Call for national data retention laws
- 28 November, 2005 10:09
Australian companies are more likely to settle legal disputes out of court simply because the cost of finding documents outweighs the settlement cost, but lawyers win either way.
ASX-One Australia managing director, David Thompson, said Australia needs a federal approach to document retention and monitoring of electronic documents, particularly e-mail, which is regarded as the worst offender.
"With states continuing to introduce their own legislation, it will become a nightmare for national companies to be compliant," he said.
Victoria is set to introduce the Document Destruction Bill which makes it a criminal offence to intentionally destroy documents to prevent evidence being used in court, while NSW has introduced the Workplace Surveillance Act.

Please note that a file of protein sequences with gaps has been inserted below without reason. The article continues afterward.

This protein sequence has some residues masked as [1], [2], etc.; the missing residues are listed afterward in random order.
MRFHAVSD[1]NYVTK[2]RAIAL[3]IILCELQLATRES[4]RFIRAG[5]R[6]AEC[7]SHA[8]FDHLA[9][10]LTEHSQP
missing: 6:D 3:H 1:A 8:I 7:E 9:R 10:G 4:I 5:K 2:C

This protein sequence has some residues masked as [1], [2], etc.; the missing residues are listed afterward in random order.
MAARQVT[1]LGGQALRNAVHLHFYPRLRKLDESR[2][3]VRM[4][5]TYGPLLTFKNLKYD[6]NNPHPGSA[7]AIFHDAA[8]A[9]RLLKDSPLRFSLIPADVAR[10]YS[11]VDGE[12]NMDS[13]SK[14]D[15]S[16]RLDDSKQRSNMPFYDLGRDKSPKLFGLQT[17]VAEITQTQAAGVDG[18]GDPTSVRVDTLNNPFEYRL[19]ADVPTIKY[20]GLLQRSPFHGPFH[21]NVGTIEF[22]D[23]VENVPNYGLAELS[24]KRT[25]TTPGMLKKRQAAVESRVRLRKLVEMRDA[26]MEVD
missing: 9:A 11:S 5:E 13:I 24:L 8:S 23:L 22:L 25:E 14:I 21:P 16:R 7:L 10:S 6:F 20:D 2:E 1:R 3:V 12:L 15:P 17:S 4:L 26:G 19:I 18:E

"These are both new, state-based laws, which is why we need a national approach," he said adding most companies don't even have e-mail retention policies.
While some e-mails do have to be legally retained, Thompson said back-ups don't always work.
"If a legal discovery order arrives, you usually have only days or at the most, weeks, to deliver those documents. There wouldn't be too many companies in Australia that could produce a specific e-mail from seven years ago in a few days if they were relying on backups," he said pointing out that in the US companies spent $US1.2 billion this year on e-discovery services.
Blake, Cassels & Graydon partner Sunny Handa said a data retention and retrieval plan is critical for effective compliance.
He pointed to Sarbanes-Oxley as one example of compliance which requires public companies to store data and retrieve it at any time.